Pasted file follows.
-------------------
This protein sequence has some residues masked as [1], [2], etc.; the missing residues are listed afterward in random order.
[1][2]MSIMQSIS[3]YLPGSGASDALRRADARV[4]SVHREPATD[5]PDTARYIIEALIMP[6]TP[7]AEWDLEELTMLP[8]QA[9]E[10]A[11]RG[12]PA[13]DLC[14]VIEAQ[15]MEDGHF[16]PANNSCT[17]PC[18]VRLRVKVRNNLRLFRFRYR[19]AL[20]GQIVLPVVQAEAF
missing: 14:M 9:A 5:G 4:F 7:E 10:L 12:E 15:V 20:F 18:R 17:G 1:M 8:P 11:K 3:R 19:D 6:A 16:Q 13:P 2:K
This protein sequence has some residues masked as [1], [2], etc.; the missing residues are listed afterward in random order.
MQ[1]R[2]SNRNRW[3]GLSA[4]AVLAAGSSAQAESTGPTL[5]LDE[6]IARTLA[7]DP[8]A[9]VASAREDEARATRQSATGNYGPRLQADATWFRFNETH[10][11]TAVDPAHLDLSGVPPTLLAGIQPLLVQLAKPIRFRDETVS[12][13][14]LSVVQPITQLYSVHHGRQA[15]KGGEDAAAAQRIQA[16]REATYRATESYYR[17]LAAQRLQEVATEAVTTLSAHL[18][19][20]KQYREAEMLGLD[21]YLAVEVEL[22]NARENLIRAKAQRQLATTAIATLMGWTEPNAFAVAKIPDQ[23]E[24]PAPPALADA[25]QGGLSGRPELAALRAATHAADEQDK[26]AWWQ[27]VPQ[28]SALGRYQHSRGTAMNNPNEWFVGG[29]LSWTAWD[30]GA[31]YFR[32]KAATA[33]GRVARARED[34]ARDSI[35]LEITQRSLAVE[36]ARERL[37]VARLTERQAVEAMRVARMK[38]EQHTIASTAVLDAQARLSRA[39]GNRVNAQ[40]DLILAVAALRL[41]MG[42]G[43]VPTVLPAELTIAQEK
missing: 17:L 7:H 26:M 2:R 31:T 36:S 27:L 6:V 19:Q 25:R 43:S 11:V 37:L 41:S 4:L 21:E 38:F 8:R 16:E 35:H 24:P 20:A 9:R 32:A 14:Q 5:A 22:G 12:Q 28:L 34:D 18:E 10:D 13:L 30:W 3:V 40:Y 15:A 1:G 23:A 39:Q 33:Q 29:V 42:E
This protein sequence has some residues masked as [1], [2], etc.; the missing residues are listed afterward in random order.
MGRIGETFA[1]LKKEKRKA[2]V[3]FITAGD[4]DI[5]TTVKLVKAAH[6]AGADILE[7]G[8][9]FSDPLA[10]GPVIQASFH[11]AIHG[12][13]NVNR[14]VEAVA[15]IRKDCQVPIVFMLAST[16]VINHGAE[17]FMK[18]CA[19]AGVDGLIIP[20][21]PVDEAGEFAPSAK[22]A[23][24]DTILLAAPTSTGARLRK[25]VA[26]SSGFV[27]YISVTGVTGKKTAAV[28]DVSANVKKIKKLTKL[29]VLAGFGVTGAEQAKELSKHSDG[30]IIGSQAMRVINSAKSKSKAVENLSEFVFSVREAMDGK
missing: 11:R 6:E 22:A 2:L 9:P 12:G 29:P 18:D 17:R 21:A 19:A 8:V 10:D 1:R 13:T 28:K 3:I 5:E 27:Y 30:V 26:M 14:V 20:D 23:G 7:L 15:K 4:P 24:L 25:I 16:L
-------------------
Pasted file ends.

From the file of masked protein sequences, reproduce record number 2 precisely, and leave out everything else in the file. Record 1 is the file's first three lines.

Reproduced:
This protein sequence has some residues masked as [1], [2], etc.; the missing residues are listed afterward in random order.
MQ[1]R[2]SNRNRW[3]GLSA[4]AVLAAGSSAQAESTGPTL[5]LDE[6]IARTLA[7]DP[8]A[9]VASAREDEARATRQSATGNYGPRLQADATWFRFNETH[10][11]TAVDPAHLDLSGVPPTLLAGIQPLLVQLAKPIRFRDETVS[12][13][14]LSVVQPITQLYSVHHGRQA[15]KGGEDAAAAQRIQA[16]REATYRATESYYR[17]LAAQRLQEVATEAVTTLSAHL[18][19][20]KQYREAEMLGLD[21]YLAVEVEL[22]NARENLIRAKAQRQLATTAIATLMGWTEPNAFAVAKIPDQ[23]E[24]PAPPALADA[25]QGGLSGRPELAALRAATHAADEQDK[26]AWWQ[27]VPQ[28]SALGRYQHSRGTAMNNPNEWFVGG[29]LSWTAWD[30]GA[31]YFR[32]KAATA[33]GRVARARED[34]ARDSI[35]LEITQRSLAVE[36]ARERL[37]VARLTERQAVEAMRVARMK[38]EQHTIASTAVLDAQARLSRA[39]GNRVNAQ[40]DLILAVAALRL[41]MG[42]G[43]VPTVLPAELTIAQEK
missing: 17:L 7:H 26:M 2:R 31:T 36:S 27:L 6:V 19:Q 25:R 43:S 11:V 37:L 41:S 4:L 21:E 38:F 8:R 16:E 35:H 24:P 20:A 9:R 32:A 14:Q 5:A 22:G 12:Q 28:L 34:D 18:E 10:D 13:L 30:W 3:V 40:Y 15:A 1:G 23:A 39:Q 33:Q 29:V 42:E